Crooked Hillary is trying to cheat Bernie & his MILLIONS of voters out of beating her.
Just another typical politician.
WE NEED AN OUTSIDER!
— Crooked Hillary (@CR00KEDhillary) May 4, 2016
Some Sanders supporters plan to write his name in or hope he'll defect from the Democratic party and run as an independent.
I have changed my mind, if it comes down to hillary and trump in the general election im going to write in bernie's name.
— Torin 0 (@nirot_) April 30, 2016
Bernie needs to run as an independent. I believe he will win! People are tired of the GOP and dem Republican parties #FeelTheBern
— ?Maliheh? (@Maliheh_) May 7, 2016
BTW, Trump hopes this will happen too.
Bernie Sanders has been treated terribly by the Democrats—both with delegates & otherwise. He should show them, & run as an Independent.
— Donald J. Trump (@realDonaldTrump) May 5, 2016
While Hillary is hoping for unity.
There's a lot more that unites us than divides us.https://t.co/DLS4wsovcL
— Hillary Clinton (@HillaryClinton) April 30, 2016
Will lack of unity affect the outcome of the 2016 presidential election?
Everyone in both parties is panicked about the possibility of losing the election. They're worried about voters who lean their way either sitting out the election or voting for the other party's candidate. (Or doing a write-in vote or voting for a third party candidate who doesn't really stand a chance.)
They're also worried that party in-fighting and lack of clear agenda and unity will scare off independent voters. Everyone needs independents' votes.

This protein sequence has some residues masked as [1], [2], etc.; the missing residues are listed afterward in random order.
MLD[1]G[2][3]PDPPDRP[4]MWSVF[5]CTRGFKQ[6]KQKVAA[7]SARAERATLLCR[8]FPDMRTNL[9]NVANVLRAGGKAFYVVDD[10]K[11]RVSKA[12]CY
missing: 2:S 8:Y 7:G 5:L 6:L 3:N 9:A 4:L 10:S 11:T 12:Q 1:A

So, many Republicans want to #UniteRed and many Democrats are calling for #UniteBlue. The unifiers want everyone in their own party to stay focused on what's most important: the overall party agenda and other important things like nominating Supreme Court justices.
— Nick Crosby™ (@nick2crosby) May 8, 2016
#NeverTrump people on the right are being told about the dangers of a Clinton presidency, and and #NeverHillary people on the left are being reminded of the dangers of a Trump presidency. They say too much is at stake not to unite.
— Nerdy Negress (@NerdyNegress) May 5, 2016
Next POTUS is picking 1 to 4 new Supreme Court justices. Are you comfortable with Trump chosing? Don't be an crybaby. #VoteBlueNoMatterWho
— Gray Haired Poomie (@poomiepuma) May 5, 2016
— Kurt Schlichter (@KurtSchlichter) May 9, 2016
When this whole primary thing began, Trump was not my first choice, or my second or third. But he is now. #NeverHillary
— Carolina Girl (@carolinagirl63) May 9, 2016
It's too early to tell whether Republicans and Democrats wary of Trump and Clinton will get on board after the party conventions in July or whether they will rebel. If history is any gauge, most people will probably end up supporting their party's nominee, but so far this election has been anything but standard.
Holly Epstein Ojalvo
Holly’s mission is to inform, inspire, and empower engaged activists who will change the world. She was previously an editor at The New York Times and a high school teacher. She spent her brief 20’s slump at a mousepad factory. Holly earned a B.A. at Lafayette College and M.A.'s at U Delaware and NYU. She lives in Brooklyn with her husband, daughter, and cat, Tomie Twotone. Follow: @heoj.